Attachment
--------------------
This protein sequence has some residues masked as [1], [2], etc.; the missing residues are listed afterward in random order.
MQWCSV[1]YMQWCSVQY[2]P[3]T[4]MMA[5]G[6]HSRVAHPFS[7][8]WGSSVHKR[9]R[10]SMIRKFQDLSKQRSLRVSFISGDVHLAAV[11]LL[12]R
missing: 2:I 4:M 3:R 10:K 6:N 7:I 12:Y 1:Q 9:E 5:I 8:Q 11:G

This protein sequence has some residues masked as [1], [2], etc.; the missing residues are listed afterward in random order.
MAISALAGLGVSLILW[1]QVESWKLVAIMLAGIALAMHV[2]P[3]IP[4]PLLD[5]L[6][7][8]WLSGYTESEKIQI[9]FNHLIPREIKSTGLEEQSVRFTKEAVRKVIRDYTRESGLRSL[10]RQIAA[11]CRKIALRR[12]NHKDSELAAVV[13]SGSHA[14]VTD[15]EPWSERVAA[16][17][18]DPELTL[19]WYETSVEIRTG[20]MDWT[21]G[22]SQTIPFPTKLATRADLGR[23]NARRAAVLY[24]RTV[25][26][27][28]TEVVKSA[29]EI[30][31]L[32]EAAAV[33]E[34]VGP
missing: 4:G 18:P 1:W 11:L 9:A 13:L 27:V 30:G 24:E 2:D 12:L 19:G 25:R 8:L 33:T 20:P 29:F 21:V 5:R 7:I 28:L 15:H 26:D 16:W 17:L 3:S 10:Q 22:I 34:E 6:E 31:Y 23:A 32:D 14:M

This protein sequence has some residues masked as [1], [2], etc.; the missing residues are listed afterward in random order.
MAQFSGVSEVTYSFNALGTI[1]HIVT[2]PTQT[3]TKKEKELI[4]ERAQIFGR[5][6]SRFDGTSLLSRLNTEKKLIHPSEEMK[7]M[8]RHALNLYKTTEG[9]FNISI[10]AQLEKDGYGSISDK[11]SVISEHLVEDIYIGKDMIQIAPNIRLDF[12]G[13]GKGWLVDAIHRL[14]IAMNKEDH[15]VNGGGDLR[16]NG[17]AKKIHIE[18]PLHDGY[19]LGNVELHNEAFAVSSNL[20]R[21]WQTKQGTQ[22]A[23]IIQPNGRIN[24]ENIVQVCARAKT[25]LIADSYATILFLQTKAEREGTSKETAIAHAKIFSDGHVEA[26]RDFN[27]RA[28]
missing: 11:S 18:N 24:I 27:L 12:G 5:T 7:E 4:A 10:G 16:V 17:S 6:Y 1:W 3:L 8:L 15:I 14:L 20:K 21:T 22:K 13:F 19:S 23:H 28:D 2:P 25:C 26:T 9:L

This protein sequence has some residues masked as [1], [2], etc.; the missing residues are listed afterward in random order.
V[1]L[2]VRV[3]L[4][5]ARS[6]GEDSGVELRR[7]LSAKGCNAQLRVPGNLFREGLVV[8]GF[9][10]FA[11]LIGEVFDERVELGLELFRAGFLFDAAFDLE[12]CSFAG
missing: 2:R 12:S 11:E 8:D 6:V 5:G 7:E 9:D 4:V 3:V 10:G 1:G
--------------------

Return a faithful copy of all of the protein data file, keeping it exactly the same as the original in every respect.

This protein sequence has some residues masked as [1], [2], etc.; the missing residues are listed afterward in random order.
MQWCSV[1]YMQWCSVQY[2]P[3]T[4]MMA[5]G[6]HSRVAHPFS[7][8]WGSSVHKR[9]R[10]SMIRKFQDLSKQRSLRVSFISGDVHLAAV[11]LL[12]R
missing: 2:I 4:M 3:R 10:K 6:N 7:I 12:Y 1:Q 9:E 5:I 8:Q 11:G

This protein sequence has some residues masked as [1], [2], etc.; the missing residues are listed afterward in random order.
MAISALAGLGVSLILW[1]QVESWKLVAIMLAGIALAMHV[2]P[3]IP[4]PLLD[5]L[6][7][8]WLSGYTESEKIQI[9]FNHLIPREIKSTGLEEQSVRFTKEAVRKVIRDYTRESGLRSL[10]RQIAA[11]CRKIALRR[12]NHKDSELAAVV[13]SGSHA[14]VTD[15]EPWSERVAA[16][17][18]DPELTL[19]WYETSVEIRTG[20]MDWT[21]G[22]SQTIPFPTKLATRADLGR[23]NARRAAVLY[24]RTV[25][26][27][28]TEVVKSA[29]EI[30][31]L[32]EAAAV[33]E[34]VGP
missing: 4:G 18:P 1:W 11:L 9:A 13:L 27:V 30:G 24:E 2:D 12:L 19:G 25:R 8:L 33:T 20:P 29:F 21:V 5:R 7:I 28:L 15:H 26:D 16:W 17:L 3:S 10:Q 22:I 34:E 6:E 31:Y 23:A 32:D 14:M

This protein sequence has some residues masked as [1], [2], etc.; the missing residues are listed afterward in random order.
MAQFSGVSEVTYSFNALGTI[1]HIVT[2]PTQT[3]TKKEKELI[4]ERAQIFGR[5][6]SRFDGTSLLSRLNTEKKLIHPSEEMK[7]M[8]RHALNLYKTTEG[9]FNISI[10]AQLEKDGYGSISDK[11]SVISEHLVEDIYIGKDMIQIAPNIRLDF[12]G[13]GKGWLVDAIHRL[14]IAMNKEDH[15]VNGGGDLR[16]NG[17]AKKIHIE[18]PLHDGY[19]LGNVELHNEAFAVSSNL[20]R[21]WQTKQGTQ[22]A[23]IIQPNGRIN[24]ENIVQVCARAKT[25]LIADSYATILFLQTKAEREGTSKETAIAHAKIFSDGHVEA[26]RDFN[27]RA[28]
missing: 11:S 18:N 24:I 27:L 12:G 5:T 7:E 4:A 10:G 16:V 17:S 6:Y 1:W 3:L 8:L 15:I 14:L 20:K 21:T 22:K 13:F 19:S 23:H 28:D 2:P 25:C 26:T 9:L

This protein sequence has some residues masked as [1], [2], etc.; the missing residues are listed afterward in random order.
V[1]L[2]VRV[3]L[4][5]ARS[6]GEDSGVELRR[7]LSAKGCNAQLRVPGNLFREGLVV[8]GF[9][10]FA[11]LIGEVFDERVELGLELFRAGFLFDAAFDLE[12]CSFAG
missing: 2:R 12:S 11:E 8:D 6:V 5:G 7:E 9:D 4:V 3:V 10:G 1:G